Consultant's tips&tricks - Yes and No strategy

In this post, I will share with you something I learned as a consultant working with Configure Price Quote vendor software. It is basically pre-built app, that the customer or modeler can adapt to their business model and requirements

This kind of approach is mostly used when the answer to the client’s question/request is NO, but there is also something good in it (upside or a good alternative). If they asked a question incorrectly (something that can be done both ways), then elaborate that the actual requirement is a NO, but what they really need is a YES.

Example : Can you edit configuration data of a product from within a Quote page?

Answer: Yes and No. We do not support that trough UI customization and easy setup configuring, but Yes, we do have some scripting capabilities that could help in some instances. But, although scripts can change the configuration, there is no UI to allow people to play around and define what would be changed.

This is an example with little to no chance of Yes answer, but you can also ask:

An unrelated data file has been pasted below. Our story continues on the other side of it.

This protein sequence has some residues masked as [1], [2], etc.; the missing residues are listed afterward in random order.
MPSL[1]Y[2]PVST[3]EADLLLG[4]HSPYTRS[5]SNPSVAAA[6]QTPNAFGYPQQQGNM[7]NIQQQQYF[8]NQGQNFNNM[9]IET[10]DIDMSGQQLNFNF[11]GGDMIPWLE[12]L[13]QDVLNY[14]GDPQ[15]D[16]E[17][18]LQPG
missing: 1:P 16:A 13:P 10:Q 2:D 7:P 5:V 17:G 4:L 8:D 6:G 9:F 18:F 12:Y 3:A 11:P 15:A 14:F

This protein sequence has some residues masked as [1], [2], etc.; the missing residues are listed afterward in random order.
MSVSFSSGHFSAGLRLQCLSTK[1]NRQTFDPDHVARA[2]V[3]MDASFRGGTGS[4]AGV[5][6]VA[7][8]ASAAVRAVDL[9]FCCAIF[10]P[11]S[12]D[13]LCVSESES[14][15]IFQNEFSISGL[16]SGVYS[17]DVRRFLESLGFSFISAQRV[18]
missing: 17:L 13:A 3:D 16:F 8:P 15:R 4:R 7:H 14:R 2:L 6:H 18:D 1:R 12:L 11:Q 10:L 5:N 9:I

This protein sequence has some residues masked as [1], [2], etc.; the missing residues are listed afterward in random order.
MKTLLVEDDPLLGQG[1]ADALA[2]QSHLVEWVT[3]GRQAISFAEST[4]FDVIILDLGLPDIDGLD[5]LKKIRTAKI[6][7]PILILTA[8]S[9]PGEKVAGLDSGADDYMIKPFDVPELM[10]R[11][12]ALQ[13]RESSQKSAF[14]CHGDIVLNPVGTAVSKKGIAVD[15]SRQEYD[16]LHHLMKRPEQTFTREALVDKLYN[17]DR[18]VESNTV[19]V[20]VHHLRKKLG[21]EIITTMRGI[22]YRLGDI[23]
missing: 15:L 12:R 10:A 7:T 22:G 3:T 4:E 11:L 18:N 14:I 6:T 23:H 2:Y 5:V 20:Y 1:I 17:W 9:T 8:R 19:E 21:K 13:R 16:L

• No, but let’s see what are your exact use cases?

  • That can be a problem, tell me more details around your exact requirement?

There is no point in giving “Firm No” answers, except if the question is crystal clear, and we can’t do much about it.

Example 2: Can your software provide scheduled actions that do certain job at certain times?

This is a clear No (This is the case with vendor software, so no heavy customizations without software upgrade).

But, if the question is: Can CPQ software provide automated approval reminder after X days? Then, you can say: Yes and No, and propose a good alternative with approval reminder action.

Yes and No approach is mostly used when the question is asked the wrong way, due to lack of CPQ knowledge of Customer asking. So, in all essence - the answer is No, but I do think that you are interested in ‘this and this’ - and there lays the Yes answer.

Written on August 17, 2017